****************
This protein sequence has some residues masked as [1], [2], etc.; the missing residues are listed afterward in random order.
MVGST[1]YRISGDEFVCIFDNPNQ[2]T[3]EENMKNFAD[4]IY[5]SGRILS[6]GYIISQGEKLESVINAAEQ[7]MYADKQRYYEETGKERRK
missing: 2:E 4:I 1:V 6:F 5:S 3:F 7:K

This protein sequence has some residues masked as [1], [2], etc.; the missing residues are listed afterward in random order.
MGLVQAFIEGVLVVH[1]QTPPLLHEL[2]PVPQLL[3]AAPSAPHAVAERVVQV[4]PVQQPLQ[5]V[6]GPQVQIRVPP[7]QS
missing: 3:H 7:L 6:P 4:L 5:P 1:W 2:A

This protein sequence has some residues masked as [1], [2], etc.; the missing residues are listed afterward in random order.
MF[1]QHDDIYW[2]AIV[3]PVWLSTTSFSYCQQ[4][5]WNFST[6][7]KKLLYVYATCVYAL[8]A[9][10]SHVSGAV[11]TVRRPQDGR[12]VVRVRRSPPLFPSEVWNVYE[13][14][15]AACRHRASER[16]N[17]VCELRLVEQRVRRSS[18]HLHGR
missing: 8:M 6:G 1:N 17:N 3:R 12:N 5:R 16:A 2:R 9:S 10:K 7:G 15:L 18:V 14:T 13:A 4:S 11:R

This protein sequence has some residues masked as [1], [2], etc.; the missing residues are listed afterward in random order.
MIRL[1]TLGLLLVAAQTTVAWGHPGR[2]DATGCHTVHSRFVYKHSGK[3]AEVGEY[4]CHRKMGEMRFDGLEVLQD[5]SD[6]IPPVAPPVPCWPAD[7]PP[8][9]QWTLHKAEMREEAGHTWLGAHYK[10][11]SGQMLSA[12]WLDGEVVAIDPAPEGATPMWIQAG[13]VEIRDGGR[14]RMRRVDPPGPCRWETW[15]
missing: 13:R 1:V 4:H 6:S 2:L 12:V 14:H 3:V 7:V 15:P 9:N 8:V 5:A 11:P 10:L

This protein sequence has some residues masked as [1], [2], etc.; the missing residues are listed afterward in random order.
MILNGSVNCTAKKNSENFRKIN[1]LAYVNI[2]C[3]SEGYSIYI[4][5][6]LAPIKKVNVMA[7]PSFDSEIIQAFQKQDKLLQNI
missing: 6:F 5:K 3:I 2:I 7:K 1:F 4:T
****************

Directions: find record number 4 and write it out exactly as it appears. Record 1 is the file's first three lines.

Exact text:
This protein sequence has some residues masked as [1], [2], etc.; the missing residues are listed afterward in random order.
MIRL[1]TLGLLLVAAQTTVAWGHPGR[2]DATGCHTVHSRFVYKHSGK[3]AEVGEY[4]CHRKMGEMRFDGLEVLQD[5]SD[6]IPPVAPPVPCWPAD[7]PP[8][9]QWTLHKAEMREEAGHTWLGAHYK[10][11]SGQMLSA[12]WLDGEVVAIDPAPEGATPMWIQAG[13]VEIRDGGR[14]RMRRVDPPGPCRWETW[15]
missing: 13:R 1:V 4:H 6:S 2:L 12:V 14:H 3:V 7:V 15:P 9:N 8:V 5:A 11:P 10:L